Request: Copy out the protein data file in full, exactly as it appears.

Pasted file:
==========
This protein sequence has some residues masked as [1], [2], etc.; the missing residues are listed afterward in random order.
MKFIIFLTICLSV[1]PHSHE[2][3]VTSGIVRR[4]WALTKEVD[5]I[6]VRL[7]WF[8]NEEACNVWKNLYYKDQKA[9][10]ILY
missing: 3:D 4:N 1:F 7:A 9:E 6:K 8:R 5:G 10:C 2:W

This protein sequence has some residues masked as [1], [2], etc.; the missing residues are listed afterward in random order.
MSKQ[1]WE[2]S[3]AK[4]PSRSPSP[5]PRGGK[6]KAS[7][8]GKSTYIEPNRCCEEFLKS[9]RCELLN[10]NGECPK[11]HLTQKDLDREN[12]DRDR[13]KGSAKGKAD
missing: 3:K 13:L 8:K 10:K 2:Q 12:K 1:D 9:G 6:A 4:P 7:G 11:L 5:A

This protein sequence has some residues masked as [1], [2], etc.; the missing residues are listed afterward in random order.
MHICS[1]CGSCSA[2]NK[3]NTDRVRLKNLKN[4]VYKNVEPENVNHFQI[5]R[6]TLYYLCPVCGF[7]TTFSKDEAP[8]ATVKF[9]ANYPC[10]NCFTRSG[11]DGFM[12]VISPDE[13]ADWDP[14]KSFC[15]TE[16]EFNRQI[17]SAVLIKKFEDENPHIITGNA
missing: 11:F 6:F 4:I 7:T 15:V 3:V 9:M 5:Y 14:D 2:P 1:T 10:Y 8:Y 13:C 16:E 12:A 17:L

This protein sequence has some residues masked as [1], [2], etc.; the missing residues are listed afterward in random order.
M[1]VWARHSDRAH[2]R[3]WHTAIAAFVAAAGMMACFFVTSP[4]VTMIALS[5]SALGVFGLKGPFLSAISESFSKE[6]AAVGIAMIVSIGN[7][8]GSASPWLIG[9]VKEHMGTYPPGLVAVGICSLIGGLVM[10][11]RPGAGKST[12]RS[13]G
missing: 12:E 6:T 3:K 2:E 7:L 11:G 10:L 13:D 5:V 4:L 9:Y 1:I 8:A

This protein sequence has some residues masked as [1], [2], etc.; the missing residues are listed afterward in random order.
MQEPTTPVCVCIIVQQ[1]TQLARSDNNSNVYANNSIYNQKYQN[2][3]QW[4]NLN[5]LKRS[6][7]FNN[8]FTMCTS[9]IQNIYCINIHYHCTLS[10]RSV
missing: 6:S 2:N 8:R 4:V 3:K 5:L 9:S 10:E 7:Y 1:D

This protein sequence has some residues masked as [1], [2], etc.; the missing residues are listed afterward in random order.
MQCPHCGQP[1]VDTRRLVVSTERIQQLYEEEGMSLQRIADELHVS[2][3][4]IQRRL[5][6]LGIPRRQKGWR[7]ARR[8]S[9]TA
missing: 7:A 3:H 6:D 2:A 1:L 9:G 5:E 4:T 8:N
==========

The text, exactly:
This protein sequence has some residues masked as [1], [2], etc.; the missing residues are listed afterward in random order.
MKFIIFLTICLSV[1]PHSHE[2][3]VTSGIVRR[4]WALTKEVD[5]I[6]VRL[7]WF[8]NEEACNVWKNLYYKDQKA[9][10]ILY
missing: 3:D 4:N 1:F 7:A 9:E 6:K 8:R 5:G 10:C 2:W

This protein sequence has some residues masked as [1], [2], etc.; the missing residues are listed afterward in random order.
MSKQ[1]WE[2]S[3]AK[4]PSRSPSP[5]PRGGK[6]KAS[7][8]GKSTYIEPNRCCEEFLKS[9]RCELLN[10]NGECPK[11]HLTQKDLDREN[12]DRDR[13]KGSAKGKAD
missing: 3:K 13:L 8:K 10:K 2:Q 12:K 1:D 9:G 6:A 4:P 7:G 11:L 5:A

This protein sequence has some residues masked as [1], [2], etc.; the missing residues are listed afterward in random order.
MHICS[1]CGSCSA[2]NK[3]NTDRVRLKNLKN[4]VYKNVEPENVNHFQI[5]R[6]TLYYLCPVCGF[7]TTFSKDEAP[8]ATVKF[9]ANYPC[10]NCFTRSG[11]DGFM[12]VISPDE[13]ADWDP[14]KSFC[15]TE[16]EFNRQI[17]SAVLIKKFEDENPHIITGNA
missing: 11:F 6:F 4:I 7:T 15:V 3:V 9:M 5:Y 14:D 2:P 1:T 10:Y 8:Y 13:C 16:E 12:A 17:L

This protein sequence has some residues masked as [1], [2], etc.; the missing residues are listed afterward in random order.
M[1]VWARHSDRAH[2]R[3]WHTAIAAFVAAAGMMACFFVTSP[4]VTMIALS[5]SALGVFGLKGPFLSAISESFSKE[6]AAVGIAMIVSIGN[7][8]GSASPWLIG[9]VKEHMGTYPPGLVAVGICSLIGGLVM[10][11]RPGAGKST[12]RS[13]G
missing: 12:E 6:T 3:K 2:E 7:L 11:G 10:L 13:D 5:V 4:L 9:Y 1:I 8:A

This protein sequence has some residues masked as [1], [2], etc.; the missing residues are listed afterward in random order.
MQEPTTPVCVCIIVQQ[1]TQLARSDNNSNVYANNSIYNQKYQN[2][3]QW[4]NLN[5]LKRS[6][7]FNN[8]FTMCTS[9]IQNIYCINIHYHCTLS[10]RSV
missing: 6:S 2:N 8:R 4:V 3:K 5:L 9:S 10:E 7:Y 1:D

This protein sequence has some residues masked as [1], [2], etc.; the missing residues are listed afterward in random order.
MQCPHCGQP[1]VDTRRLVVSTERIQQLYEEEGMSLQRIADELHVS[2][3][4]IQRRL[5][6]LGIPRRQKGWR[7]ARR[8]S[9]TA
missing: 7:A 3:H 6:D 2:A 1:L 9:G 5:E 4:T 8:N